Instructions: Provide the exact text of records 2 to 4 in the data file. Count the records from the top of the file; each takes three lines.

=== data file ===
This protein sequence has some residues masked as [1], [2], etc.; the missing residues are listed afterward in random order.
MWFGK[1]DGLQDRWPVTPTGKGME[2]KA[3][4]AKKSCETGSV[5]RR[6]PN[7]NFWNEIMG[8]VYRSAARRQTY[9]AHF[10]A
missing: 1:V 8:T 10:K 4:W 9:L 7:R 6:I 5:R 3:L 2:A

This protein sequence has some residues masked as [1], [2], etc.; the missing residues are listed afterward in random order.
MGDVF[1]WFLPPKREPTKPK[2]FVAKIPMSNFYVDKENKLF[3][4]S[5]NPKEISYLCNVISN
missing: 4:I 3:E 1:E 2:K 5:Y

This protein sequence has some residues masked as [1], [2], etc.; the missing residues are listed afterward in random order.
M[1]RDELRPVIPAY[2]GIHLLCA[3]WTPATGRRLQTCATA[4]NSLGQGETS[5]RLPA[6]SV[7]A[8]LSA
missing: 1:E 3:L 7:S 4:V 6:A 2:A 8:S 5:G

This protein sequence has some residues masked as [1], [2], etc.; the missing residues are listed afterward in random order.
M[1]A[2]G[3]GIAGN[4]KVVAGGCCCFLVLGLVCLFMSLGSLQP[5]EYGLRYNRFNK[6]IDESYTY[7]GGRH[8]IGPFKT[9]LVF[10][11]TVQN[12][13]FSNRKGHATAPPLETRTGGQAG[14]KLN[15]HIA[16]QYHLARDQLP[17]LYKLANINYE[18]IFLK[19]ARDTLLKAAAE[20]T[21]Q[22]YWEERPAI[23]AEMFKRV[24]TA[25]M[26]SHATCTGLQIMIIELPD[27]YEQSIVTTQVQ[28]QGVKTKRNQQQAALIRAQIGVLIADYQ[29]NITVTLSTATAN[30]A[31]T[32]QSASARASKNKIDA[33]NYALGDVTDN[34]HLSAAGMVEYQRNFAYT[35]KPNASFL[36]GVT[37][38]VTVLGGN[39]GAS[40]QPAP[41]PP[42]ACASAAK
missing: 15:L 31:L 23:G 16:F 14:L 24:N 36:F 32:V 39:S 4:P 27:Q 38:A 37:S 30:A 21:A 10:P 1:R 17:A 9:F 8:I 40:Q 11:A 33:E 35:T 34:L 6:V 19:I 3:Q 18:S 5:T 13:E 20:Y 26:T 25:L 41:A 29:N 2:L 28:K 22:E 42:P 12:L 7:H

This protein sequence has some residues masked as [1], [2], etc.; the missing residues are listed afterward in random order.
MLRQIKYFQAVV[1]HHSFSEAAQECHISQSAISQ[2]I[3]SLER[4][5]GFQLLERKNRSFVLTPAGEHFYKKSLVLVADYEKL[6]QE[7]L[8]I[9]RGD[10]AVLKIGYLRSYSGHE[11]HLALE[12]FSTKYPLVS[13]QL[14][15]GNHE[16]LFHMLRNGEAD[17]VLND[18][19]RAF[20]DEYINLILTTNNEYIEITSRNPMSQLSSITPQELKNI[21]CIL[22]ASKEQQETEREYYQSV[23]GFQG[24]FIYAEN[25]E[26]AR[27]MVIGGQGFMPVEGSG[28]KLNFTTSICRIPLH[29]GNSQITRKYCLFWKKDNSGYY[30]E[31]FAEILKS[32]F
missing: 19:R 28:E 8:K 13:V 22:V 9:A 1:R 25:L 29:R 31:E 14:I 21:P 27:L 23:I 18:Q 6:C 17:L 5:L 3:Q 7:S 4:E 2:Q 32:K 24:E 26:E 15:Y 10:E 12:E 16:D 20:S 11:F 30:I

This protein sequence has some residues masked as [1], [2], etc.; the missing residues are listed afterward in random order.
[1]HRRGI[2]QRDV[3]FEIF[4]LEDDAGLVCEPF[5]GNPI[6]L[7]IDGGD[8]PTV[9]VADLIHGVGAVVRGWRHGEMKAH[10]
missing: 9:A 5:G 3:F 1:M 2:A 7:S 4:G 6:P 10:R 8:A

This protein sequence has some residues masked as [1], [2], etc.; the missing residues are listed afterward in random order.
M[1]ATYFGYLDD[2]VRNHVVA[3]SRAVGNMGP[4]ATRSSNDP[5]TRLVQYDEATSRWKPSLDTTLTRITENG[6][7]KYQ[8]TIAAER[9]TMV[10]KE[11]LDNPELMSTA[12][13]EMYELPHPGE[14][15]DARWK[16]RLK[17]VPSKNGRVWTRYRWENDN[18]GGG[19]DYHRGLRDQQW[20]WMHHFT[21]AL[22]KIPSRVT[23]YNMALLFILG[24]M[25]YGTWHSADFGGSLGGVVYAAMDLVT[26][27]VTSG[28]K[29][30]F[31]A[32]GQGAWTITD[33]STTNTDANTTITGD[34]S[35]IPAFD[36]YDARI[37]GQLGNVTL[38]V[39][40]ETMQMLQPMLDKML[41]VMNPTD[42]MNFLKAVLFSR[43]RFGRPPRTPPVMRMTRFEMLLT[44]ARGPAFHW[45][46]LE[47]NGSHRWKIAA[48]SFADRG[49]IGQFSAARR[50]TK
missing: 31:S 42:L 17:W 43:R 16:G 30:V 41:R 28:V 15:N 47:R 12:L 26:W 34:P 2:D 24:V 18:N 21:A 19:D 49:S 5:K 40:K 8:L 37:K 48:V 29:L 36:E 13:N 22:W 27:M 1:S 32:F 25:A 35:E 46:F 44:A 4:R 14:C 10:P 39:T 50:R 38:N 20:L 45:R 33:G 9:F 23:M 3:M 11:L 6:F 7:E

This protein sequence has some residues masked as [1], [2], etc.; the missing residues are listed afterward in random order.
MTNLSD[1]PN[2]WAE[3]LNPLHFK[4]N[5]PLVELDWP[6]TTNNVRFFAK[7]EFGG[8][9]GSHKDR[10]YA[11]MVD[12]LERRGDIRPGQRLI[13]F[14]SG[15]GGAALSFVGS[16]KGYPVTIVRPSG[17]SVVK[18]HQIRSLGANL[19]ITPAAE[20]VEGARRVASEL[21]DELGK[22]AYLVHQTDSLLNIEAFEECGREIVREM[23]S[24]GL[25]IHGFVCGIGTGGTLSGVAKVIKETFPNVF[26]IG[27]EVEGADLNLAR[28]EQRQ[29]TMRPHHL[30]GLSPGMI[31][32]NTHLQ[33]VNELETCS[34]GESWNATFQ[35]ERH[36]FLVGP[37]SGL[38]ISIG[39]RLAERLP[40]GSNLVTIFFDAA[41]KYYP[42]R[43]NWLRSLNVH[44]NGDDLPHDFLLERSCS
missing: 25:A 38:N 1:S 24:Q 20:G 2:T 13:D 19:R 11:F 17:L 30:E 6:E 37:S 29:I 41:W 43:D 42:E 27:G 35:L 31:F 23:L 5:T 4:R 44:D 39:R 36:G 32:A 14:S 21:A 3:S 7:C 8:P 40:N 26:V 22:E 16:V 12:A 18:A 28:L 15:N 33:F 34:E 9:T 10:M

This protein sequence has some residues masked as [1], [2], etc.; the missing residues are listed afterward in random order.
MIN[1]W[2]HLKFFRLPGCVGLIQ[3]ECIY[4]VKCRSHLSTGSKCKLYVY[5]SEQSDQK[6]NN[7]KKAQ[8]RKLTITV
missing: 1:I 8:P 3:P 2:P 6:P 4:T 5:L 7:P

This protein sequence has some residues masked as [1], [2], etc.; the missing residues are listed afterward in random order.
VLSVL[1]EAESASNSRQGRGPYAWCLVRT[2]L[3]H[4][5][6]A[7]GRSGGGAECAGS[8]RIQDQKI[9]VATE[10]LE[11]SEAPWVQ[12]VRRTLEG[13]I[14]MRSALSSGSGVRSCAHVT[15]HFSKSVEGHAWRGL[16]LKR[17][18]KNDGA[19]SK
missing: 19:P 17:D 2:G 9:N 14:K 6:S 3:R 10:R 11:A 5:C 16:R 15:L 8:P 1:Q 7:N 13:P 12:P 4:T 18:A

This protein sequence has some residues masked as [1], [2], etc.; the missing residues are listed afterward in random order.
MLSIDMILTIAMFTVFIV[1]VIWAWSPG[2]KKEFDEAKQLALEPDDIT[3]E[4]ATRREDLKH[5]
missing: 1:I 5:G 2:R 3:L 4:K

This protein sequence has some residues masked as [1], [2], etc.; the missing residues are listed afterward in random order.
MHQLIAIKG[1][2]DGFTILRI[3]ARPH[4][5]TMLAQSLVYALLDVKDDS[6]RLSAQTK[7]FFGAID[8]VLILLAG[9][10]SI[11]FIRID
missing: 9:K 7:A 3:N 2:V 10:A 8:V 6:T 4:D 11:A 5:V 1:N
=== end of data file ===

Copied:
This protein sequence has some residues masked as [1], [2], etc.; the missing residues are listed afterward in random order.
MGDVF[1]WFLPPKREPTKPK[2]FVAKIPMSNFYVDKENKLF[3][4]S[5]NPKEISYLCNVISN
missing: 4:I 3:E 1:E 2:K 5:Y

This protein sequence has some residues masked as [1], [2], etc.; the missing residues are listed afterward in random order.
M[1]RDELRPVIPAY[2]GIHLLCA[3]WTPATGRRLQTCATA[4]NSLGQGETS[5]RLPA[6]SV[7]A[8]LSA
missing: 1:E 3:L 7:S 4:V 6:A 2:A 8:S 5:G

This protein sequence has some residues masked as [1], [2], etc.; the missing residues are listed afterward in random order.
M[1]A[2]G[3]GIAGN[4]KVVAGGCCCFLVLGLVCLFMSLGSLQP[5]EYGLRYNRFNK[6]IDESYTY[7]GGRH[8]IGPFKT[9]LVF[10][11]TVQN[12][13]FSNRKGHATAPPLETRTGGQAG[14]KLN[15]HIA[16]QYHLARDQLP[17]LYKLANINYE[18]IFLK[19]ARDTLLKAAAE[20]T[21]Q[22]YWEERPAI[23]AEMFKRV[24]TA[25]M[26]SHATCTGLQIMIIELPD[27]YEQSIVTTQVQ[28]QGVKTKRNQQQAALIRAQIGVLIADYQ[29]NITVTLSTATAN[30]A[31]T[32]QSASARASKNKIDA[33]NYALGDVTDN[34]HLSAAGMVEYQRNFAYT[35]KPNASFL[36]GVT[37][38]VTVLGGN[39]GAS[40]QPAP[41]PP[42]ACASAAK
missing: 15:L 31:L 23:G 16:F 14:L 24:N 36:F 32:V 39:S 4:P 27:Q 38:A 37:S 30:A 21:A 10:P 1:R 17:A 9:F 8:I 40:Q 11:A 33:E 35:T 34:L 6:V 19:I 3:Q 18:S 5:T 13:E 20:Y 26:T 25:L 41:A 29:N 2:L 28:K 22:E 42:P 12:L 7:H